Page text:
Weekly Letter: The Role of a Jewish Woman

This week, as we read in the Torah Parshas Chayei Sarah, we present a letter from the Rebbe in which he underlines the highest goal of a Jewish woman, that of akeres ha’bayis,  and discusses this in light of contemporary thinking. The letter, written originally in English, is from the archives of the Rebbe’s trusted secretary Rabbi Nissan Mindel.

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Mr. ________                                                             5737

Brookline, Massachusetts

Greeting and Blessing:

This is to confirm receipt of your latest correspondence, which is acknowledged ahead of its turn, inasmuch as you have requested an urgent reply.

It is rather curious and surprising to see how, in what are quite normal situations, some people will take emergency measures, and vice versa.

The above remark is apropos of what you write about your daughter. As you surely know, the highest goal of a Jewish woman is to be a successful akeret habayit, and in such a way that “all the glory of the king’s daughter is within the home.” In other words, the true akeret habayit takes the greatest possible pride in her home and family. Hence, it is self-evident as to what kind of an education and training a Jewish daughter should receive, and in what areas she should excel.

It also follows from the above that a Jewish girl cannot find true fulfillment in a career or profession, any more than a husband can find true fulfillment by being a good cook al­though, in exceptional cases, there are men who make a career of being a chef.

In light of the above, it would certainly be no reflection on the husband to say that he is not clever or smart at preparing tasty dishes; whereas it would reflect on his achievement to say that he is not a good Rosh Yeshiva or that he is not a good engineer, for it is in the natural order of things that the husband should develop his capacities and qualities in his field to the utmost.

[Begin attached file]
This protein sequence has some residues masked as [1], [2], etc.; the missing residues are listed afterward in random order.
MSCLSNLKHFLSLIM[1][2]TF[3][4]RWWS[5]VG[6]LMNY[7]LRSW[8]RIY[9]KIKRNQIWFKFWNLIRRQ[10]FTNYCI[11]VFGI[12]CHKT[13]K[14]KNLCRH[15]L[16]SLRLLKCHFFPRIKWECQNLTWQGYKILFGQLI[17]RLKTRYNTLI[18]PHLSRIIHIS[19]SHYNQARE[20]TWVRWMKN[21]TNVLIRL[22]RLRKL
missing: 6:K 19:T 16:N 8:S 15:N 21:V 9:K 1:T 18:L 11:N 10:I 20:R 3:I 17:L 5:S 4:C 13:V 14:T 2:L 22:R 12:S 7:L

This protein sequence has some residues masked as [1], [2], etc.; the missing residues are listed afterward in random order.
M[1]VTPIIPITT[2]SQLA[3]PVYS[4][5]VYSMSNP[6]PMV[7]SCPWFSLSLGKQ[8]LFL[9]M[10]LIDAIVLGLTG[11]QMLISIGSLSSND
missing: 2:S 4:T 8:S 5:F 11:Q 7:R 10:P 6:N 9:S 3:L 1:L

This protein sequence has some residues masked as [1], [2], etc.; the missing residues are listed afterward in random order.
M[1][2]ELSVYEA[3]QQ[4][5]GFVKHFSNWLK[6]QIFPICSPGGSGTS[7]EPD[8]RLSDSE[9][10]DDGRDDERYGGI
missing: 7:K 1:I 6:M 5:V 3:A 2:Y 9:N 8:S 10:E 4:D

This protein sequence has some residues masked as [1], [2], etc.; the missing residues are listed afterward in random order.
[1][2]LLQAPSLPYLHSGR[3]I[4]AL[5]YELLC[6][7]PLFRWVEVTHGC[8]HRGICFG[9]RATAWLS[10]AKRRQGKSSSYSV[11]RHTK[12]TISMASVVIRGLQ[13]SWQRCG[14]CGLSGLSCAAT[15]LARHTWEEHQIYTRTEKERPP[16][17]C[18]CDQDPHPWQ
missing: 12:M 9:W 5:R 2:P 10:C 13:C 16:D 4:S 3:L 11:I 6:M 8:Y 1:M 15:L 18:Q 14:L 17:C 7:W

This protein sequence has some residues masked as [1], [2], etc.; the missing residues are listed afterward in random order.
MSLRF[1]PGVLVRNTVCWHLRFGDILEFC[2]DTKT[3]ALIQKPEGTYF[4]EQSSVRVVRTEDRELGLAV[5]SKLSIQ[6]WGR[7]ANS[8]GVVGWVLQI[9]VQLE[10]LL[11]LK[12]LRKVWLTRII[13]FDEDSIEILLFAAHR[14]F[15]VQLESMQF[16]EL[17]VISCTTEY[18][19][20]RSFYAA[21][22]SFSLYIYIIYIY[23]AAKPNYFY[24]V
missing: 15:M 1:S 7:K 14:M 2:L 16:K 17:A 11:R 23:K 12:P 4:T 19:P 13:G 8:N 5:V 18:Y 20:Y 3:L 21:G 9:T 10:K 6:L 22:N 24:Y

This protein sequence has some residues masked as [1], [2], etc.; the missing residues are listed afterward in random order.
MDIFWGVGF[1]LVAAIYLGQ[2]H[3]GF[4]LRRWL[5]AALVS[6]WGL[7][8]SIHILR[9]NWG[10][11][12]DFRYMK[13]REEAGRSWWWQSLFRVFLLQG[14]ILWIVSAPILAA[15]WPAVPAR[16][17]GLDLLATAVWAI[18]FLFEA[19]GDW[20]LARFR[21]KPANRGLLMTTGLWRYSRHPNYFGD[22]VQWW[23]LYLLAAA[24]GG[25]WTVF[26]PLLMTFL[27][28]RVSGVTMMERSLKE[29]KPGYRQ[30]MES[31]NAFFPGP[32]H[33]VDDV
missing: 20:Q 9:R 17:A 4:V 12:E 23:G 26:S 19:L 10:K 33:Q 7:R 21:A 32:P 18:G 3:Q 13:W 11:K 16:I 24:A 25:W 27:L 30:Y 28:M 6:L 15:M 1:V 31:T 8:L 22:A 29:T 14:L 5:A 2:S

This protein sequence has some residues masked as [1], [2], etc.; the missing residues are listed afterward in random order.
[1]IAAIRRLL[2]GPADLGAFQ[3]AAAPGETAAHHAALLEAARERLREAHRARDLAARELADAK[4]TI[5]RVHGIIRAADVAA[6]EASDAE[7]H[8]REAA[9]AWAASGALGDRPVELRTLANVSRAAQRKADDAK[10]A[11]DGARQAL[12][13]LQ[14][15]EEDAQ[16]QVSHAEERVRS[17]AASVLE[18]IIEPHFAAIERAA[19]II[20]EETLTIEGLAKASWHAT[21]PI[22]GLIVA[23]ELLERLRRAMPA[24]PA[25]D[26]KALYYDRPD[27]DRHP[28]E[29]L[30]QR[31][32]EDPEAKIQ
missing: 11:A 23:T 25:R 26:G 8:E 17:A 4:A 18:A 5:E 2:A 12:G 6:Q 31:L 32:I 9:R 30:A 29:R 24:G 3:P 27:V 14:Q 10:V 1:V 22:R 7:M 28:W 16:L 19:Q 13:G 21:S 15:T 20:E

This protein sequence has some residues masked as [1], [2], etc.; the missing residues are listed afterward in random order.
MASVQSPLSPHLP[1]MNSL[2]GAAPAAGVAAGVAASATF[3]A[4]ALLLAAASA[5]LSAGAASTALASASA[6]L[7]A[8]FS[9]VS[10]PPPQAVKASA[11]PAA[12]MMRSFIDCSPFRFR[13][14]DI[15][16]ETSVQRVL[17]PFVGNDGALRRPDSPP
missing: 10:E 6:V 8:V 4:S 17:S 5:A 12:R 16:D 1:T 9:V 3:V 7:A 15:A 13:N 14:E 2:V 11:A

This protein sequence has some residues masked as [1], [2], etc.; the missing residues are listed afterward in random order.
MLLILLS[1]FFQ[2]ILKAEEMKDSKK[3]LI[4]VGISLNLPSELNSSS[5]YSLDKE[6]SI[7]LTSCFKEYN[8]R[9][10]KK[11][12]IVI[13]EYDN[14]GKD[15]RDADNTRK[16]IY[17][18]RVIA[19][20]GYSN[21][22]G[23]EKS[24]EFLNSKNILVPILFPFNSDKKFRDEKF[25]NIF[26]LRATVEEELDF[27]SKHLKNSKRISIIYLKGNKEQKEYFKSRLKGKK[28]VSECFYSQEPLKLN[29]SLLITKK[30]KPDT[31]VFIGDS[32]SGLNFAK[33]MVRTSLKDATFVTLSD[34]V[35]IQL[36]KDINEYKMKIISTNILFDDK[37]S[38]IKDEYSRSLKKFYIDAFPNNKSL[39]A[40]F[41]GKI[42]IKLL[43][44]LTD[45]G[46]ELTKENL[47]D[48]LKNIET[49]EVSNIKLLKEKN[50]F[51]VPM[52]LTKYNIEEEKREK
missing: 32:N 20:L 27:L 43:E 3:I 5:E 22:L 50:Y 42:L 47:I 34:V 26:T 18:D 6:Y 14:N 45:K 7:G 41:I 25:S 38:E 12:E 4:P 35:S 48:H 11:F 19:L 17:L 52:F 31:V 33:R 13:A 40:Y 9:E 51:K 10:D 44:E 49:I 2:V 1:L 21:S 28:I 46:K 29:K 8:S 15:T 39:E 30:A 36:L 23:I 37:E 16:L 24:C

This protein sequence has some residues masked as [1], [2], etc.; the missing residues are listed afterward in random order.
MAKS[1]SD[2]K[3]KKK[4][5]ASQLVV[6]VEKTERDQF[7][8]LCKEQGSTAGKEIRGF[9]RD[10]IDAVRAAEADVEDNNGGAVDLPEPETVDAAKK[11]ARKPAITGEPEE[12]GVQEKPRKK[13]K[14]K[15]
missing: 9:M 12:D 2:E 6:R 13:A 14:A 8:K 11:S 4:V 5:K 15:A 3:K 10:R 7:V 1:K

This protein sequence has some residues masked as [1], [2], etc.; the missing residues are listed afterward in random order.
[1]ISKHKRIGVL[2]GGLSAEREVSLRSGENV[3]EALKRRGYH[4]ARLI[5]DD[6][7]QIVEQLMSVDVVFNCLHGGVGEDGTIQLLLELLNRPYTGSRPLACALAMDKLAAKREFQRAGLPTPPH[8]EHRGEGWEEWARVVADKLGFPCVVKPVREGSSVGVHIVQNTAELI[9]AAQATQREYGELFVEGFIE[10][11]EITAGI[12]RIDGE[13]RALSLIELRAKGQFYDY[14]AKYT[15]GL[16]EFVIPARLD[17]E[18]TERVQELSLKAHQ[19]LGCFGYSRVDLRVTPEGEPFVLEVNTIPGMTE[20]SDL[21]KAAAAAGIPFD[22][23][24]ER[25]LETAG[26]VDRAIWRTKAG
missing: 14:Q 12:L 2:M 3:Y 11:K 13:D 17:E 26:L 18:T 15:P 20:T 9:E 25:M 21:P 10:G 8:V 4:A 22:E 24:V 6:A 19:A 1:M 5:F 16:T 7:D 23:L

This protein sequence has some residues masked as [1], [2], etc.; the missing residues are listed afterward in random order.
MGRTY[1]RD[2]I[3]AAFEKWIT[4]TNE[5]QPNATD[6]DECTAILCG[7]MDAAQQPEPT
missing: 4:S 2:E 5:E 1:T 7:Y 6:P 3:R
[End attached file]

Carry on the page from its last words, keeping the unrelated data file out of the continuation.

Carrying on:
You should not, therefore, belittle the fact that your daughter will be attending a school where emphasis is placed on preparing the girls for a good shidduch, and to be a successful akeret habayit, for it is in this area–in her Jewish home–that a Jewish daughter finds true fulfillment and real pride, as mentioned above.

As for the theoretical question of what should be done in the case of a boy who shows particular interest and enthusi­asm to become a cook, and what in the case of a girl who has special qualities that would make her a good engineer–considering the general principle that all G-d-given capacities have to be utilized fully–a letter is not the medium to discuss such a problem, especially as it is not relevant to your letter.

I hope and pray that you will find the right way to encourage your daughter, along the lines mentioned above, to prepare herself to be a true akeret habayit and to find real fulfillment therein. If it is true, as you write, that she lacks the special qualities required to become a good engineer, or the like, you surely know that there is a body of scientific opinion that maintains that when a person excels in one area, he or she is likely to be mediocre, or even inept, in other areas. As a matter of fact, this is perhaps all to the good because if a person excelled in more than one area, he or she would find himself or herself torn in different directions.

With reference to your assessment of your achievements in the spreading of Yiddishkeit, I believe I have shared with you before something that we often heard from my father-in-law, of saintly memory, namely, that just as one should not speak loshon hara about others, so one should not speak loshon hara about oneself. As a matter of fact, it is often one of the methods of the Yetzer Hara to discourage a person from achieving all that he is capable of, by planting in his mind the idea that he is inadequate and that it is no use trying harder.

As a matter of fact, I can now offer you ten assignments to promote Yiddishkeit, as enumerated in the enclosed general message, in which you can achieve a great deal, without in­fringing upon the duties connected with your job–engineering–and by utilizing your spare time only.

As indicated at the beginning of it, this letter has been sent to you by special delivery.

With blessing,

[Sign.]

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The above letter is from The Letter and the Spirit by Nissan Mindel Publications (NMP).

These letters were written originally in English and were prepared for publication by Rabbi Dr. Nissan Mindel, whose responsibility it was the Rebbe’s correspondence in English and several other languages.

We thank Rabbi Shalom Ber Schapiro, who was entrusted by his father-in-law Rabbi Mindel with his archives and who is Director of the Nissan Mindel Publications (NMP), for making the Rebbe’s letters available to the wider public. May the merit of the many stand him in good stead.

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